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Mac Miller & The Internet Live From Space



logo“Live from Space” is a coming-out party for The Internet and a moral victory for Mac Miller, but the live experience doesn’t quite translate to an album.

Of all the headlines in Rap this year, Mac Miller’s reemergence has to rank up there. Following the release of his 2011 debut album Blue Slide Park—and the blistering 1.0 rating he got from Pitchfork—some listeners dismissed Miller as an Eminem wannabe sans the lyrical dexterity. As they saw it, he was a flash-in-the-pan whose lily-white rhymes weren’t that original. Though the album succeeded commercially, the harsh criticism of it forced Miller into an addiction to promethazine, a habit he reportedly didn’t break until fall 2012.

So when Miller dropped his sophomore album, Watching Movies with the Sound Off in June, no one could blame you for ignoring it. It’s not like he gave you many reasons to stick around. But Watching Movies was good. Like, “Holy shit, I can’t believe this is good” good. From it, you could tell that Miller harnessed all that negativity into a cathartic stream of emotion. He didn’t reach so hard for superstardom; instead, Miller slowed down and tapped into his pain. Watching Movies… wasn’t as lively as Blue Slide Park, but it was far more natural.”

Maybe that’s why Miller asks permission to perform 2011’s “Best Day Ever” on his new live album, Live from Space, recorded during “The Space Migration Tour” this past summer. The set features nine choice selections from his days on the road with The Internet and five entirely new studio songs. “I know we usually do new shit,” Miller tells The Internet band member Taylor Walker. “But I feel like I’ve got some fans in here that would appreciate if we could just do some old shit real quick.” From there, Miller and the band give the song new life, transforming the syrupy track into a soulful stomp. A grizzly tune like “Watching Movies” is even more aggressive with The Internet’s fluid orchestration.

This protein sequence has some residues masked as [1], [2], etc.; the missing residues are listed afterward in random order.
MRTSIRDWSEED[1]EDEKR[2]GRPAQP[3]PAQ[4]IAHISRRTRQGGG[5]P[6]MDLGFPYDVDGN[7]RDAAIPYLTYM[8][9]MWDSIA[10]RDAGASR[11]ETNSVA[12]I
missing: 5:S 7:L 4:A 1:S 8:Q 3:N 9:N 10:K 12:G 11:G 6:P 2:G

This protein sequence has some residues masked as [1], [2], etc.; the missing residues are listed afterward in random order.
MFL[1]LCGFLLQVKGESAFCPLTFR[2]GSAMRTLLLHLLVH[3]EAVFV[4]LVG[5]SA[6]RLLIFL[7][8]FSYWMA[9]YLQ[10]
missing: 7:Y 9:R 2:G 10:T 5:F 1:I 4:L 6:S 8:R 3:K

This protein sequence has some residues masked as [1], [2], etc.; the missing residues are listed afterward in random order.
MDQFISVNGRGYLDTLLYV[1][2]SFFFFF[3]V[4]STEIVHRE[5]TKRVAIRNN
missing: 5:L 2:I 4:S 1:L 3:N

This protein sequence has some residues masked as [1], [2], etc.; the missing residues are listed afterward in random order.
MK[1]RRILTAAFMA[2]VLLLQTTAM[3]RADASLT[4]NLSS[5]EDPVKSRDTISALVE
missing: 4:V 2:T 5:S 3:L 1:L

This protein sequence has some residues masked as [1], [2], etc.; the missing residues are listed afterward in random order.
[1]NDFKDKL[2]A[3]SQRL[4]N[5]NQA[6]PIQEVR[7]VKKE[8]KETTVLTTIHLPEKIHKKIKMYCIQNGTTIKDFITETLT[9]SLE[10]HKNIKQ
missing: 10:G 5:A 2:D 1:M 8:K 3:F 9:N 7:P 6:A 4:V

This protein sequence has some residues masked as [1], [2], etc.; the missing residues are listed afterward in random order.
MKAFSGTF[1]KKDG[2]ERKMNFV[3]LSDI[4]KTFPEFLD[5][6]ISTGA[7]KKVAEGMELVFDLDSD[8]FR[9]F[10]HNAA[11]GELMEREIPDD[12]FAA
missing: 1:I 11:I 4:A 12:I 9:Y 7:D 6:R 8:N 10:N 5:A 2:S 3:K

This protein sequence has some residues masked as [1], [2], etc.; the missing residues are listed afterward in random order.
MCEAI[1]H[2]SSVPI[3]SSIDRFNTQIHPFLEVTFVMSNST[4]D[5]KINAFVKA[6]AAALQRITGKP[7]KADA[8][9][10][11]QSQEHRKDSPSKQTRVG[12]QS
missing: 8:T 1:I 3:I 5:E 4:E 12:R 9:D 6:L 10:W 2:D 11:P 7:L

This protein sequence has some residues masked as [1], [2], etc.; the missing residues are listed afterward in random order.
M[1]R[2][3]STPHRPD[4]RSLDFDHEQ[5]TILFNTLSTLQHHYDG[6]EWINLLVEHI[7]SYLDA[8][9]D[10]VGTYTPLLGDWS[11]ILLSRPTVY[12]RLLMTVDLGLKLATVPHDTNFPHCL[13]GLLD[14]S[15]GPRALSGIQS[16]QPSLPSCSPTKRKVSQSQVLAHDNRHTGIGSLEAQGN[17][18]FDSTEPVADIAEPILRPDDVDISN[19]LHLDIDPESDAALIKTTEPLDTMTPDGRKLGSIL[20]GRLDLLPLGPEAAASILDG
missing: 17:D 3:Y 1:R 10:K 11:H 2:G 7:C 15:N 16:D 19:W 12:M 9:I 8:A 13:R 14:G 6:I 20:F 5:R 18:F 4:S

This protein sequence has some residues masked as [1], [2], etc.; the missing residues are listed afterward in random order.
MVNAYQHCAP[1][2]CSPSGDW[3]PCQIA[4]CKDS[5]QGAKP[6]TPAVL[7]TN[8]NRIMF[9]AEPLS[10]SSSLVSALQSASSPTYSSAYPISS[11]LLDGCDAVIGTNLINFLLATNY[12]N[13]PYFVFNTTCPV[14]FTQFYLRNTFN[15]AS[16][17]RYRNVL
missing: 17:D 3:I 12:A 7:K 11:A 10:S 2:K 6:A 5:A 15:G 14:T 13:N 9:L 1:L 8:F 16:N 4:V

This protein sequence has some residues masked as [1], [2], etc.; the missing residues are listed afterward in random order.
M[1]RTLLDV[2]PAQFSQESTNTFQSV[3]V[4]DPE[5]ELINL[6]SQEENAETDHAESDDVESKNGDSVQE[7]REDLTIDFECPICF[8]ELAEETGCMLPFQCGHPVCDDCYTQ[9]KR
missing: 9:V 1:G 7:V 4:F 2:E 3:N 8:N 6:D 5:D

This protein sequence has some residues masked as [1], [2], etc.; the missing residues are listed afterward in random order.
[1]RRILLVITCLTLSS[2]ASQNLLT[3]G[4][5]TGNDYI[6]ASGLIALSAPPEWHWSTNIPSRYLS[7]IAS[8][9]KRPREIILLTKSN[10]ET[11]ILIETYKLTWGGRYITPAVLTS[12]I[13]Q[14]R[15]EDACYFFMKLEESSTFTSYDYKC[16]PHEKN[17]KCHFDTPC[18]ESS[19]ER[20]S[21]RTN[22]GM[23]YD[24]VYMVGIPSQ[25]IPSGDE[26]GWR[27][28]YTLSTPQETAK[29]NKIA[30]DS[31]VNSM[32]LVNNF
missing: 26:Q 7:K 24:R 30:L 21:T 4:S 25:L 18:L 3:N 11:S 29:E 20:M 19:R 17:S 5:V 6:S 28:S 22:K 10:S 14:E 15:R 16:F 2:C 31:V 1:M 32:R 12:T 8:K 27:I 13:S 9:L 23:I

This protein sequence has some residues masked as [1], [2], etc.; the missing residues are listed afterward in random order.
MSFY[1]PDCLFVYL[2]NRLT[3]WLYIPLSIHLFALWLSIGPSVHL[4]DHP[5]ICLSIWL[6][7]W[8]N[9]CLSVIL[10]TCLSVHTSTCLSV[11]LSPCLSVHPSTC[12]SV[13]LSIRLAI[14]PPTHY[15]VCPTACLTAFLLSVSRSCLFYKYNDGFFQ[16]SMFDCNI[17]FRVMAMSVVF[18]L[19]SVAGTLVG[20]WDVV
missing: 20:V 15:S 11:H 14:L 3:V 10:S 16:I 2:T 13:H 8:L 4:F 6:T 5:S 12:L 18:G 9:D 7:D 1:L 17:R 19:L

As a result, Live from Space is a coming-out party for the band and a moral victory for Miller. While he does a good job connecting with the fans in Salt Lake City, St. Louis and elsewhere, these songs wouldn’t have the same umph without the improvised hijinks we hear from the rapper and his cast of characters. There’s the random rendition of D’Angelo’s “Untitled (How Does It Feel)” that Miller swears they didn’t practice, and the electro-funk jam that concludes “The Question.” It seems the crew has fun in practice and on stage, and that synergy is evident throughout the live portion of this LP. But Miller is ultimately the album’s biggest hindrance. New tracks like “Earth” continue Mac’s 2013 momentum, but there are only so many times you can listen to Miller drone through live, off-key versions of “Youforia” and “REMember” without wanting something brighter.

Ultimately, this album faces the same shortcoming as most live recordings: that you can’t truly appreciate the music until you’ve seen it performed. There’s no way to see the fans’ faces or feel their adulation when their favorite songs drop. You can’t feel the stadium rattle or watch the band actively simulate Miller’s catalog. Live from Space isn’t that visual, so the live tracks quickly lose steam after a few listens. It shouldn’t dissipate Miller’s momentum this year. If anything, it puts a nice ribbon atop the rapper’s valiant comeback.